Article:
Baths

There’s A Volcano In My Bathtub!

Experiments In Acid-Base Chemistry

What do you get when you mix an acid with a base?

A party!

“It is like the acid and the base like each other so much

that they make the best of bubbly friends.”

This is one way that I explain the fun, interesting chemical reaction of acid/base mixing to little kids. I also make sure we talk a bit about the ph scale; where an acid and a base are on that scale; and how when mixed together, they meet in the middle becoming neutralized.

Mini Bathtub Volcanoes

Mini Bathtub Volcanoes

Acid & Base Fun For Little Ones

~ A Very Simple Experiment ~

Demonstrating this reaction for kids is easy.  Put a spoonful of baking soda in a clear glass then add a bit of vinegar and watch the bubbles!  This is a great time to talk about what exactly is happening inside the glass.

~ Blow Up A Play Dough Volcano ~

Every year we make a volcano at preschool filling it with a mix of baking soda, vinegar and food coloring to create an explosion!  It is always a major hit with the kiddos.  They love watching the volcano erupt over and over and over again.

This year we made our volcano with left over rose bud play dough and blue lava, kid's choice!

This year we made our volcano with left over rose bud play dough and blue lava, kid’s choice!

The coloring started to run out but bubbly white is fun too!

The coloring started to run out but bubbly white is fun too!

Materials ~ 

  • Play Dough, this is the perfect time to use up any old play dough you have lying around.
  • Vinegar, lots of it!  (this is the acid)
  • Baking Soda, lots of this too!  (this is the base)
  • Food Coloring, optional.  For our next volcano I think I will try using  beet powder instead to color our lava.  I love to find natural alternatives to food coloring.
  • A Pan with high sides

Instructions ~ Shape a volcano from play dough in your pan.  Use your hands to form a play dough cone, get the kids involved they love it! After you gather your audience, put some baking soda and coloring inside the volcano then add some vinegar and watch the fun!  If your kids are anything like mine, they will probably want you to blow it up again and again! It is fun to add a few “vents” by poking holes along the side of the volcano so the lava comes out there too.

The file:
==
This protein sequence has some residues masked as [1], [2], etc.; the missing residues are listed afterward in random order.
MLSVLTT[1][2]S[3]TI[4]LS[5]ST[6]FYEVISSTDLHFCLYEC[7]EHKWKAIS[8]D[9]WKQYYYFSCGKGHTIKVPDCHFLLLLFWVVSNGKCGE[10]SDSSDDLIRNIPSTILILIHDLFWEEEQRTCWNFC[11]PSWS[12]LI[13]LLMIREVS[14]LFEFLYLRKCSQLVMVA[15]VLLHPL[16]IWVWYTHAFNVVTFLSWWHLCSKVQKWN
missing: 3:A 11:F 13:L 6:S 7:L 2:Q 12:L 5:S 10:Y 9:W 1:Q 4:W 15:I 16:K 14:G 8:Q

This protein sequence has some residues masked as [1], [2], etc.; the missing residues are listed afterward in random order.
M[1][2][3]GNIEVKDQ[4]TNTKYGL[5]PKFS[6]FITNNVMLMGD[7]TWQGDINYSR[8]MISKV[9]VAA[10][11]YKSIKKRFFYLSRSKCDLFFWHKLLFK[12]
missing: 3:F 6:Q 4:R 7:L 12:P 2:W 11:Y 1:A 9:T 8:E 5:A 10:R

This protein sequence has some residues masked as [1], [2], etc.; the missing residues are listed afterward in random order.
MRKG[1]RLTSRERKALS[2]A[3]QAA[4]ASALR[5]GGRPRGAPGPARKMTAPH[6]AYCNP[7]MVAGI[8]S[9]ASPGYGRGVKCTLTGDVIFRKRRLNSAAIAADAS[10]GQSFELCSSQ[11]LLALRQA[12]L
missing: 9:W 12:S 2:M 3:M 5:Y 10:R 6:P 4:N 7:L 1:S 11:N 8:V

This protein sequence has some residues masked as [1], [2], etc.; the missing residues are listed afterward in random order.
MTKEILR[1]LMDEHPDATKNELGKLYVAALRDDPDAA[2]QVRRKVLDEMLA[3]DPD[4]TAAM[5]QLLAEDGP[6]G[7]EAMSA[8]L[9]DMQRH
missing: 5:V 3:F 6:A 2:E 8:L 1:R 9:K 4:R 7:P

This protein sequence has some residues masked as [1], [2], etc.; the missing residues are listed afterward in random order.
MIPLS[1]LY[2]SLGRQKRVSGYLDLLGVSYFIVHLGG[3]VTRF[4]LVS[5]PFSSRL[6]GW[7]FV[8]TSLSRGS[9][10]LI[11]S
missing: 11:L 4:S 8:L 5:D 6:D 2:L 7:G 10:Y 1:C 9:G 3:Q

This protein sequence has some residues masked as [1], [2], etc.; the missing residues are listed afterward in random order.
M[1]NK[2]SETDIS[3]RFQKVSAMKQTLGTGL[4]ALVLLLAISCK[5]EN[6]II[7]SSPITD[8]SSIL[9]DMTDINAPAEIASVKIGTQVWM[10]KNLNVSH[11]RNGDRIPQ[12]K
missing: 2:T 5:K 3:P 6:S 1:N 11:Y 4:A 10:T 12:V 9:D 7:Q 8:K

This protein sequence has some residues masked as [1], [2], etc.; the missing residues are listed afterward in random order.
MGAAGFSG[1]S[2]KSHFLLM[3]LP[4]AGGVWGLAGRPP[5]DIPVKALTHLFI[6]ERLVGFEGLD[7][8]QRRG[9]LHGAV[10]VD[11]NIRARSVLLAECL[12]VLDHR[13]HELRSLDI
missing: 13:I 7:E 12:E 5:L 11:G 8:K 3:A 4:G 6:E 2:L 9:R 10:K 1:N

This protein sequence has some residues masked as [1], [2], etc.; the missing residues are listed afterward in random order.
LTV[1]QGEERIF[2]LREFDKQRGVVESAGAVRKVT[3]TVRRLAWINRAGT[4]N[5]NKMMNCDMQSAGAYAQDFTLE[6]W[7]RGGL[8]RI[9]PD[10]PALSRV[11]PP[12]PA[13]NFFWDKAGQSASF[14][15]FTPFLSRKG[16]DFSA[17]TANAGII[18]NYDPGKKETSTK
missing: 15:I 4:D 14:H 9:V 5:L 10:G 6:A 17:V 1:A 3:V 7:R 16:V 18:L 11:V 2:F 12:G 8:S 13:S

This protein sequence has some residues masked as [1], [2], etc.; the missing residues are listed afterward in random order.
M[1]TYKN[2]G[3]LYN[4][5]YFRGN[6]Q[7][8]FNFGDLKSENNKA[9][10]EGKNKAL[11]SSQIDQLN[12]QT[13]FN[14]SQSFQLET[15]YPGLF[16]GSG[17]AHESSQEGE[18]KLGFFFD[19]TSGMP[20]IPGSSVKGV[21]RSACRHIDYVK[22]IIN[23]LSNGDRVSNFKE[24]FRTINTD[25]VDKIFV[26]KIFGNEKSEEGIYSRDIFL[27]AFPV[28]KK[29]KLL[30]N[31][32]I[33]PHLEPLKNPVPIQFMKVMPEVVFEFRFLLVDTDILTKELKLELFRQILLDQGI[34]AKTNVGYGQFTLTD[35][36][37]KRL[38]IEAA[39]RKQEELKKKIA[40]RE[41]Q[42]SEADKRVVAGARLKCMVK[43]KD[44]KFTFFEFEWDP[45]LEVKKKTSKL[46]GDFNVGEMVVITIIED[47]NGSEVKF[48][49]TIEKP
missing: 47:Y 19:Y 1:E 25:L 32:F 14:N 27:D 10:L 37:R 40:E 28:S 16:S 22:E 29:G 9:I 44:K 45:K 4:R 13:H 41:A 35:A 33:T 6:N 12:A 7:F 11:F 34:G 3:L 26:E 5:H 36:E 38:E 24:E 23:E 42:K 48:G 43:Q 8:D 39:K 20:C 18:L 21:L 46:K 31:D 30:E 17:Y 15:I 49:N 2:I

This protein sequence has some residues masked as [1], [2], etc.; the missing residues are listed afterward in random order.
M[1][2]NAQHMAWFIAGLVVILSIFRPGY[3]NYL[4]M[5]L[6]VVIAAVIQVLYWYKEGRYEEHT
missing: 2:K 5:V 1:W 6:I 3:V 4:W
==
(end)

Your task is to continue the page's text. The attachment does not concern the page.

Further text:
~ Create Bathtub Volcanos ~

Follow up your volcano with mini bathtub volcanos for the kids to take home with them.  It is the perfect way to extend the learning and the fun!  These really are bath bombs; did you know that fun fizzing of bath bombs is all about acids and bases reacting?  Here is how to make your own! Mini Bathtub Volcanoes Materials ~ 

  • 1 cup Baking Soda
  • 1/2 cup Powdered Citric Acid  (this is the acid)
  • 1/2 cup Epsom Salts
  • about a tablespoon of Witch Hazel
  • 10 to 20 drops of Essential Oils, favorite kid safe options are lavender, sweet orange, rose geranium, cardamom, spearmint and ylang ylang.  We used lavender to keep things simple.
  • 1 teaspoon Oil, like almond, apricot kernel or olive oil .  We used a calendula and lavender infused almond oil.
  • Molds, we used plastic eggs to make tiny volcano shapes; I also brought some soap molds that I have on hand so kiddos could have a choice.

There are lots and lots of bath bomb recipes online.  After researching I decided to based our super simple bath bombs off Mountain Rose Herbs beautiful Rose & Geranium Bath Bombs.

 Instructions ~ First it is really fun to run another simple little experiment with the kids so they know exactly what is happening with these mini volcanos.  Once again we created an acid/base mix in a glass by putting one spoonful of baking soda and a 1/2 spoonful of citric acid in the glass.  And what happened?  Nothing.  Nothing happens until you get water involved.  So we added some water and bubbles! Next we made our volcano bath bombs.  If you are making this with a group of kids, I really recommend practicing because the process is a tiny bit fussy. First, mix all the dry ingredients together making sure to break up any lumps. mixing Carefully add the oil and essential oils while stirring to limit any bubbling action in your bowl. Finally add the witch hazel a bit at a time, again stirring while you go.  I actually put the witch hazel in a spritzer bottle and spray it in to the mixture a couple squirts at a time.  This worked really well for me.  Keep spraying and mixing until the mixture holds together when you squeeze it in your hand. Mold the bombs with the kids by having them tightly pack the mixture into a mold. ~ as I said I brought in a few different shapes to choose from with plastic eggs as one choice.  Using half off a plastic egg creates a little volcano shape.  You can use what ever you have on hand and even just shape them with your hands by squeezing the mixture into whatever shape you want.